The information input circuit 26 includes a release signal detection switch RELD 55, a first shutter blind running detection switch SHFS 56, a self-mode detection switch SEFD 57, an auto-mode detection switch MAUD 58, a spotwise mode detection switch MSPD 59, a manual code inputting device MASD 60, a diaphragm information inputting device APRD 61, and a film speed information inputting device ASAD 62. Thus, the selection switch 25 provides a selection among an output from the comparator 22, information from various detection switches and particular input information from the input devices of the information input circuit 26, in accordance with an address signal fed from CPU 24. In this manner, an address code fed from CPU 24 has a one-to-one correspondence with one of a variety of input information.
A spotwise photometry signal inputting device MECMS 64 receives a spotwise photometry signal supplied from a photographer before a shutter release, thus enabling the storage of spotwise photometry information. A gate circuit GATE 65 is provided to detect the internal condition of MECMS 64, while a gate circuit GATE 66 is provided to supply a signal which resets the internal condition of MECMS 64 after CPU 24 has supplied the spotwise photometry signal thereto.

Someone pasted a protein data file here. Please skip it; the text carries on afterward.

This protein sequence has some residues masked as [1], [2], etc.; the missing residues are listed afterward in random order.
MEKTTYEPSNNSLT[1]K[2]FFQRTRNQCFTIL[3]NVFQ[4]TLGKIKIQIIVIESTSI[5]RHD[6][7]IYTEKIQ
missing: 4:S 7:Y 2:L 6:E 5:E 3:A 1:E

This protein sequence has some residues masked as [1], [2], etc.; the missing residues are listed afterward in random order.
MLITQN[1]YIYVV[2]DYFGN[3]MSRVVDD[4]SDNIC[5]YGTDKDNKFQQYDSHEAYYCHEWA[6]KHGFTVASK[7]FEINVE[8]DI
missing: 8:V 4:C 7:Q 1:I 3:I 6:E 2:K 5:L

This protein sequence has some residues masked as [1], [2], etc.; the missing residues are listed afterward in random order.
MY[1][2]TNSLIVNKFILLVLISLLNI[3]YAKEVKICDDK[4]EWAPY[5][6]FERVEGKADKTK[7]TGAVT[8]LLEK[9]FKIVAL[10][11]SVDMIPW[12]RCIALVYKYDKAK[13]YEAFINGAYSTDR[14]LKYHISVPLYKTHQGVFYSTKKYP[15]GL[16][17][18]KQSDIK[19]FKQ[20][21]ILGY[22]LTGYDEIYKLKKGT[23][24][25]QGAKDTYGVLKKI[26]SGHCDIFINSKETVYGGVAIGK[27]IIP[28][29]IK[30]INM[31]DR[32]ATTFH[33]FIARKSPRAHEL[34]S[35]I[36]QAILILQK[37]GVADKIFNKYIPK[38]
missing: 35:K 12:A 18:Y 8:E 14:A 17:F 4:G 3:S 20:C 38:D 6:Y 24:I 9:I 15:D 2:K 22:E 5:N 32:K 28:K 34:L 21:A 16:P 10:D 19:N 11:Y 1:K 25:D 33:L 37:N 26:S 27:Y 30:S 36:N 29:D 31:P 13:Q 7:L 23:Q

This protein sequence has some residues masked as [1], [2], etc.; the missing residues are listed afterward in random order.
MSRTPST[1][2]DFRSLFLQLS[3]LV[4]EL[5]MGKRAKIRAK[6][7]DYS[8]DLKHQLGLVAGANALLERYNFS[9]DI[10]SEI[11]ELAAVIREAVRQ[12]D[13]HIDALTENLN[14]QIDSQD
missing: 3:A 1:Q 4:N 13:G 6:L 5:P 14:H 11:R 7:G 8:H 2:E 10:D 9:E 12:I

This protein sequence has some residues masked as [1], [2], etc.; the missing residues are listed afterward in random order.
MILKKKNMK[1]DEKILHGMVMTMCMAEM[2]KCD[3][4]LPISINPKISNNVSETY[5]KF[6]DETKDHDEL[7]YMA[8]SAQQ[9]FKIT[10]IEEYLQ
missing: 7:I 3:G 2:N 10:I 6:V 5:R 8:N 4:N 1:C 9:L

The arrangement further includes an average photometry display AVDIP 67, a spotwise photometry display SPDIP 68 and a manual display MADIP 69. Another selection switch SELT 70 is provided for selecting one of display data supplied from CPU 24 for application to one of the displays 67 to 69. A latch circuit LACH 71 maintains the data to be displayed until it is updated. A decoder DECD 72 converts data to be displayed which is supplied from CPU 24 into a signal form which is suitable for display. Data to be displayed is passed through a gate circuit GATE 73 before it is supplied from CPU 24 to one of the displays 67 to 69. There are also provided an over-exposure indicator OVER 74 and an under-exposure indicator UNDR 75, each of which is associated with a latch circuit LACH 76 which temporarily stores such data. Data from CPU 24 is passed through a gate circuit GATE 77 before it is fed through LACH 76 to either indicator 74 or 75. The arrangement further includes a mirror up-drive circuit MILUP 78 which causes a mirror to move upward in response to a mirror up signal fed from CPU 24, and a second shutter blind starting drive circuit SHSS 79 which allows a second shutter blind to begin running in response to a second shutter blind start signal fed from CPU 24. These signals are temporarily stored by a latch circuit LACH 80 after the signal has been passed through a gate circuit GATE 81. It is to be understood that the gate circuits GATE 65, 66, 73, 77 and 81 are included in the gate circuit 29 mentioned previously while the latch circuits LACH 71, 76 and 80 are included in the latch circuit 31. Similarly, the displays 67, 68 and 69 and the indicators 74, 75 as well as the drive circuit 78, 79 are included in the information output circuit 32. It is also to be noted that the latch circuit LACH 80 also serves as the latch circuit 27 which supplies a control signal to the control terminals of the analog switches 9, 19. The output of LACH 80 is also fed to SELT 70 since it is necessary when an average photometry is established through the control of the analog switches 9, 19 by the output from the latch circuit LACH 80 or 27 that an indication of the average photometry be provided at the same time as a corresponding arithmetic operation is being made. A mode selection switch MDSLT 82 allows a selection among an auto-mode, a spotwise mode or manual mode. It is to be noted that the switch MDSLT 82 is ganged with the detection switches MAUD 58 and MSPD 59 in the information input circuit 26.